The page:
Free Inactive Patent Search — 100% Free Inactive Patent Information

“To find patents that have merely expired you can simply set your search terms to look for patents that are 20 years old or older. However, finding a list of inactive patents is far more challenging. This website overcomes that challenge as it allows you to search through all inactive patents in the U.S. that are less than 20 years old. We created this database to help drive open source hardware (OSH) development. Our previous work has found that patents should be significantly weakened as they are actively retarding innovation and technical progress. By properly valuing open hardware development it is clear that the return on investment for OSH development is enormous. In addition, proactive measures to defend the public domain can also provide more safe space for innovators to operate. Our hope is that this database accelerates your open hardware development.

For more information please see the article published in Inventions (2016): Open Source Database and Website to Provide Free and Open Access to Inactive U.S. Patents in the Public Domain. doi: 10.3390/inventions1040024 …”

The Open Commons of Phenomenology

“We are a non-profit, international scholarly association whose mission is to provide free access to the full corpus of phenomenology as well as to develop and maintain the digital infrastructure required for its curation, study and dissemination….A digital platform will host all texts, documents and images in open access, feature interactive contents and offer an extensive set of digital tools such as multi-text search, data visualisations, citation index, bibliometric statistics, annotations and social sharing….”

H2020 compliance of roarmap database

“This web site allows the comparison of any Open Access (OA) policy registered in ROARMAP database with the Horizon2020 funding program OA requirements.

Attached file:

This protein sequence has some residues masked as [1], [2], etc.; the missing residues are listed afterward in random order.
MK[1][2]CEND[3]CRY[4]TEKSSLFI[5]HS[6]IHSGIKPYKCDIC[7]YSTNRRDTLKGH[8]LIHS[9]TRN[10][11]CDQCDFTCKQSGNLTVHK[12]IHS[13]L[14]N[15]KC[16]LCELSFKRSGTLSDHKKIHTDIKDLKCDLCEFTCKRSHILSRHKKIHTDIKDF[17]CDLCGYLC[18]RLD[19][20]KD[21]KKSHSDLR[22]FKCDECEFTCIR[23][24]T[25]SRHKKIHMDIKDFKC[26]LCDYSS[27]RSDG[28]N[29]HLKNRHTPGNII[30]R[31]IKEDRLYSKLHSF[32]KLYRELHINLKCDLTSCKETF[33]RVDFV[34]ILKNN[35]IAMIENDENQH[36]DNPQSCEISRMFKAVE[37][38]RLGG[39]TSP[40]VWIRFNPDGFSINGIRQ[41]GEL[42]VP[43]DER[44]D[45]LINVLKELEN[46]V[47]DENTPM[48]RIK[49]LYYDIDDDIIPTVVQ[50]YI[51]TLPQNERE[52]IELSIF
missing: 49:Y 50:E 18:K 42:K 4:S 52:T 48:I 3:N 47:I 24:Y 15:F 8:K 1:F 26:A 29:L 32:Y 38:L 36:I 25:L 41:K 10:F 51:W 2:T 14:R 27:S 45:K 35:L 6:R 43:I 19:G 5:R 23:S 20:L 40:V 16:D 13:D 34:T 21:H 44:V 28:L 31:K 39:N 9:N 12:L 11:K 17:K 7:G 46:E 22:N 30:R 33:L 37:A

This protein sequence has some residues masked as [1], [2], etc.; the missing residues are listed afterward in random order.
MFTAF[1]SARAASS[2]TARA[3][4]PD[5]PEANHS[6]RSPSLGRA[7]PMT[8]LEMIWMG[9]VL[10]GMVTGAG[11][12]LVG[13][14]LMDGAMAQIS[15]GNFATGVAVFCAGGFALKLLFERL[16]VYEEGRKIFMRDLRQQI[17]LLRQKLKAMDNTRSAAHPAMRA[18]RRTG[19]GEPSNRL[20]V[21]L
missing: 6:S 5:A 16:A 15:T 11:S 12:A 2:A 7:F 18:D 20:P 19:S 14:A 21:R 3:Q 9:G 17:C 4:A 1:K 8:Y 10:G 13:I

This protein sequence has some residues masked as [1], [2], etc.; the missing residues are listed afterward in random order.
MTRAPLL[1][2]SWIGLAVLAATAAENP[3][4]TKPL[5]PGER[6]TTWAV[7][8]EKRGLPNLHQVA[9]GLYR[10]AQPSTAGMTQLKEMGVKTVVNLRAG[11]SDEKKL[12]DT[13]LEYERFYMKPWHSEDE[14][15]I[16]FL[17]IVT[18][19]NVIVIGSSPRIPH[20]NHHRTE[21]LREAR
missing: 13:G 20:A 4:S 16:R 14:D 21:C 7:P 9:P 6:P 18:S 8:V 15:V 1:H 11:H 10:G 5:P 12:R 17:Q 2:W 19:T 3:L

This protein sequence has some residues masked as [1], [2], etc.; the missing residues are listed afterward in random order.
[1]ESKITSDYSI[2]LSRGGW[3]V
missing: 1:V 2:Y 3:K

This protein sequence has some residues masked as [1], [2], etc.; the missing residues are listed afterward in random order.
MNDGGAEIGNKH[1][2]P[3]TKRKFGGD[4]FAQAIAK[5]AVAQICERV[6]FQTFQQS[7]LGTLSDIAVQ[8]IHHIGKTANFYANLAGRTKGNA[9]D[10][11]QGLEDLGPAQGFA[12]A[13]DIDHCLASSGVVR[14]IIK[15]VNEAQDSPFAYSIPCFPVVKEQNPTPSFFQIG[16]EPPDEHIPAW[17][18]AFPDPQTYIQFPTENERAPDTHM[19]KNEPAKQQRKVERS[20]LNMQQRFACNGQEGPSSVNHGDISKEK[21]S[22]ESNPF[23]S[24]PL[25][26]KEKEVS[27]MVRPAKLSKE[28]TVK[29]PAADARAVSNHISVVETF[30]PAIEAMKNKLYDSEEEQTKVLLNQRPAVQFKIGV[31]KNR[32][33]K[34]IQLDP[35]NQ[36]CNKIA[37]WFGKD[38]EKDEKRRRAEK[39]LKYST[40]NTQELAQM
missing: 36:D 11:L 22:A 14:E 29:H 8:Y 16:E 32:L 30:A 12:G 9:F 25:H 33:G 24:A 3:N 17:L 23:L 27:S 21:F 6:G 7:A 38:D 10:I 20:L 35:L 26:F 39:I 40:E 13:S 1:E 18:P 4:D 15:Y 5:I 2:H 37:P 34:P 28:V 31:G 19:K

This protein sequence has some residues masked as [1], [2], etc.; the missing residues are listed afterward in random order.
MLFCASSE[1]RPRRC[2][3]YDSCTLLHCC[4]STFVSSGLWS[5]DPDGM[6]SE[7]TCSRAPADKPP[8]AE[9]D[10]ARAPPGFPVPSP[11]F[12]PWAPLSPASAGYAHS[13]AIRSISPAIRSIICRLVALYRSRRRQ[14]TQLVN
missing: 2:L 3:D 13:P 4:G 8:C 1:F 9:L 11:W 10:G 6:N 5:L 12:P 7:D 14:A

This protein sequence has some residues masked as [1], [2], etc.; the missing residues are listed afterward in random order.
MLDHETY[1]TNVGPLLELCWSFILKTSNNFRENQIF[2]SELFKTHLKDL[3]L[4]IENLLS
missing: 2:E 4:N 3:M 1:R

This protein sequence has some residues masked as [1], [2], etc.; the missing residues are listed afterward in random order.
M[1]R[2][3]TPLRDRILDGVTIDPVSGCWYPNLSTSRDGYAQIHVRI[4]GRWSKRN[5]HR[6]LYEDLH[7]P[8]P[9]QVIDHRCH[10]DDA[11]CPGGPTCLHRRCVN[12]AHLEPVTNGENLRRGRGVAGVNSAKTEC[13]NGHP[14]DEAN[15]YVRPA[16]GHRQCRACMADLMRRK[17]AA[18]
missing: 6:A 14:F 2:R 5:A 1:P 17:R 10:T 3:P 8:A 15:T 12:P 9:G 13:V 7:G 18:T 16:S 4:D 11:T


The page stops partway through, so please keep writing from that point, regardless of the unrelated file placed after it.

Data are fetched directly from the ROARMAP web site and web API.

The criteria used to determine the level of compliance of a ROARMAP-classified policy with H2020 OA requirements have been documented in this document ….”

Getting serious about open access discovery – Is open access getting too big to ignore? | Musings about librarianship

“With all the intense interest Unpaywall is getting (See coverage in academic sites like Nature, ScienceChronicle of Higher education, as well as more mainstream tech sites like TechcruchGimzo), you might be surprised to know that Unpaywall isn’t in fact the first tool that promises to help users unlock paywalls by finding free versions.

Predecessors like Open Access button (3K users), Lazy Scholar button (7k Users), Google Scholar button (1.2 million users) all existed before Unpaywall(70k users) and are arguably every bit as capable as Unpaywall and yet remained a niche service for years.”

VizioMetrics

“Scientific results are communicated visually in the literature through diagrams, visualizations, and photographs. These information-dense objects have been largely ignored in bibliometrics and scientometrics studies when compared to citations and text. In this project, we use techniques from computer vision and machine learning to classify more than 8 million figures from PubMed into 5 figure types and study the resulting patterns of visual information as they relate to impact. We find that the distribution of figures and figure types in the literature has remained relatively constant over time, but can vary widely across field and topic. We find a significant correlation between scientific impact and the use of visual information, where higher impact papers tend to include more diagrams, and to a lesser extent more plots and photographs. To explore these results and other ways of extracting this visual information, we have built a visual browser to illustrate the concept and explore design alternatives for supporting viziometric analysis and organizing visual information. We use these results to articulate a new research agenda – viziometrics – to study the organization and presentation of visual information in the scientific literature….”